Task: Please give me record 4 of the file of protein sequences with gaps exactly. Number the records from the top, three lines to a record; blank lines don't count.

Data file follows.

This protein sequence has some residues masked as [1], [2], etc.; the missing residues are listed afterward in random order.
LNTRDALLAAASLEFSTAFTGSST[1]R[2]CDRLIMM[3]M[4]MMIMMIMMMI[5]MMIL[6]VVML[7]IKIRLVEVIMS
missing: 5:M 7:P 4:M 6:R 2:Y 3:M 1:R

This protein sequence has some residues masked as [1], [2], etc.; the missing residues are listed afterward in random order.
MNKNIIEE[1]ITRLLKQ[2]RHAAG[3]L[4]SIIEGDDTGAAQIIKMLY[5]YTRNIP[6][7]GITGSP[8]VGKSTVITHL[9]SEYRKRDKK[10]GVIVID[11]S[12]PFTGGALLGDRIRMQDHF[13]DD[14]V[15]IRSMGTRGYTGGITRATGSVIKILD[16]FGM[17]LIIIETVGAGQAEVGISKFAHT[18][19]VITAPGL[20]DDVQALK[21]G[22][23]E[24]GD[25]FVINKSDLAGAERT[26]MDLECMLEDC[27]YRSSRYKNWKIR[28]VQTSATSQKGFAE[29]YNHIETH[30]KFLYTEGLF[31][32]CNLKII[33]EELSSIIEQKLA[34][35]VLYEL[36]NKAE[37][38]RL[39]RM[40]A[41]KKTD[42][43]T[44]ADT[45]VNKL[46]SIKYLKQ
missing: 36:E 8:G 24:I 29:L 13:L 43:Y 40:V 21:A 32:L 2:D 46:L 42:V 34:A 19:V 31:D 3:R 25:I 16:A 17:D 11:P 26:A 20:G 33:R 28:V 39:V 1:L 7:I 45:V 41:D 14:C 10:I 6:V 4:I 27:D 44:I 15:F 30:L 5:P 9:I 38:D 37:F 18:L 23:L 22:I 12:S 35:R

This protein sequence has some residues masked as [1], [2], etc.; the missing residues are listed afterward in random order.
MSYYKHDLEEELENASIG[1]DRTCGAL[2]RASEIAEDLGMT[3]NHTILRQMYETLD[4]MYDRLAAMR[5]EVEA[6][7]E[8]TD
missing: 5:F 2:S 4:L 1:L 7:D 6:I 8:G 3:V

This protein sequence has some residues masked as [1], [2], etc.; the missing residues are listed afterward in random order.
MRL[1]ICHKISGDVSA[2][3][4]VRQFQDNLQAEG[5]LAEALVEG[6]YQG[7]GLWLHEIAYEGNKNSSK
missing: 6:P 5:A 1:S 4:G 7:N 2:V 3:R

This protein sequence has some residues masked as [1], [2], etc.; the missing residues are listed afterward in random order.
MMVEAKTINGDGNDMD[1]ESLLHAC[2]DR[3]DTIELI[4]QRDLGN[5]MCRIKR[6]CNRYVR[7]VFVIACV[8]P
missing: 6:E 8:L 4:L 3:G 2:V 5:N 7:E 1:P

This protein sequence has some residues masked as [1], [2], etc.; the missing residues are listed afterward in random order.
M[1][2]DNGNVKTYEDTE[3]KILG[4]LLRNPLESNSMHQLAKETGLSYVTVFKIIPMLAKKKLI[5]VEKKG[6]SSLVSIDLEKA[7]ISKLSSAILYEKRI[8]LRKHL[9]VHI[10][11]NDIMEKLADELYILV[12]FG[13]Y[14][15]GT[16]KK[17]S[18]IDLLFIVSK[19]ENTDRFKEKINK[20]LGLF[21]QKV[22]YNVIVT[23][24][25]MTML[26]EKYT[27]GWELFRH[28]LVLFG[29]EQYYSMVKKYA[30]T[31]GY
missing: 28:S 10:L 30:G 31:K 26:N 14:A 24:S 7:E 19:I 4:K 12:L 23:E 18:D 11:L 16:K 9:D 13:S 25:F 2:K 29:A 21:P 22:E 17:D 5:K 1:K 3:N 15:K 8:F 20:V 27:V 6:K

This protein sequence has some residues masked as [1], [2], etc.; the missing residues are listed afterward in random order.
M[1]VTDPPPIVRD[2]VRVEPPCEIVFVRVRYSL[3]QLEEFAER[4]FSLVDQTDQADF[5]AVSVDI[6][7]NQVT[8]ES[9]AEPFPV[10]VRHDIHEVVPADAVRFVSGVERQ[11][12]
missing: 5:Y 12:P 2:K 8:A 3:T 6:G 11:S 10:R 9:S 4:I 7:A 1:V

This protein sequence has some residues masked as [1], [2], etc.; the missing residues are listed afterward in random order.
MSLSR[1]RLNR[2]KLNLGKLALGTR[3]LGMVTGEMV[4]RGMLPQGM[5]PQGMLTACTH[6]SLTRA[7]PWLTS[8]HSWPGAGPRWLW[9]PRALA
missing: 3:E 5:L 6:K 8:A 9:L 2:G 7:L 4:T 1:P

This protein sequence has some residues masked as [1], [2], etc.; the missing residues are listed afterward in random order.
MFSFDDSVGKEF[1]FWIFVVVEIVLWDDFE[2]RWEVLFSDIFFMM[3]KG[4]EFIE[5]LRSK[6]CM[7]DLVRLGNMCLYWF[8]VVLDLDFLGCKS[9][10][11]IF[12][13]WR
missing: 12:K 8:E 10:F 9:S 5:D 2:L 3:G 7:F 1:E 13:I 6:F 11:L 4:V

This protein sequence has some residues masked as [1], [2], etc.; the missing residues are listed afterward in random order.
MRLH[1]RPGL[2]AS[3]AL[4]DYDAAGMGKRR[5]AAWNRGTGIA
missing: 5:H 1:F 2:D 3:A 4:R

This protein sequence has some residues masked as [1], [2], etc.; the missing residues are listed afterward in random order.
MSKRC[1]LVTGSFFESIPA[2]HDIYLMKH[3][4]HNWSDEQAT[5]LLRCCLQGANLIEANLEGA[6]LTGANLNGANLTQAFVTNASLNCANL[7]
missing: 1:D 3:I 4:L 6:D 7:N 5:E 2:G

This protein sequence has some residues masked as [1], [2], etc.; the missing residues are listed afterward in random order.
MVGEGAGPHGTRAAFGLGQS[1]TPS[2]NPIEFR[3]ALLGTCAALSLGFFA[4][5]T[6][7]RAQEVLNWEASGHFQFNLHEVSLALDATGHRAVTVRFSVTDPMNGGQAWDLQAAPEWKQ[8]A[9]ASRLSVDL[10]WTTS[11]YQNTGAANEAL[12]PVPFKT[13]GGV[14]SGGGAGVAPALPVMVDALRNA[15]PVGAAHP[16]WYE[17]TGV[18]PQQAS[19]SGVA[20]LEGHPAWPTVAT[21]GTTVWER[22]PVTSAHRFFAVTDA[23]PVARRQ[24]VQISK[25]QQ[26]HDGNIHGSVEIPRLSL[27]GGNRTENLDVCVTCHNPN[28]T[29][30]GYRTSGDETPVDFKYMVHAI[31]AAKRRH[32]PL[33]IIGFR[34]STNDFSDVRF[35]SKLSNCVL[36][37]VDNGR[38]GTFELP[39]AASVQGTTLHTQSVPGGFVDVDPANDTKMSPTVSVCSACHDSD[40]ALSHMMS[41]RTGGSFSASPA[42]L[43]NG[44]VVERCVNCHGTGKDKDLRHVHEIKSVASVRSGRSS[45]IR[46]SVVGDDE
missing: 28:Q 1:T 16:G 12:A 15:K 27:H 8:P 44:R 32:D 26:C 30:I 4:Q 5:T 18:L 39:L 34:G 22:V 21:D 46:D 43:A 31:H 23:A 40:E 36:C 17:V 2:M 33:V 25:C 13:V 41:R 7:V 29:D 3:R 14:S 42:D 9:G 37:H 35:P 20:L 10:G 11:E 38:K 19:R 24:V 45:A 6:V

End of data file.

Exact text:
This protein sequence has some residues masked as [1], [2], etc.; the missing residues are listed afterward in random order.
MRL[1]ICHKISGDVSA[2][3][4]VRQFQDNLQAEG[5]LAEALVEG[6]YQG[7]GLWLHEIAYEGNKNSSK
missing: 6:P 5:A 1:S 4:G 7:N 2:V 3:R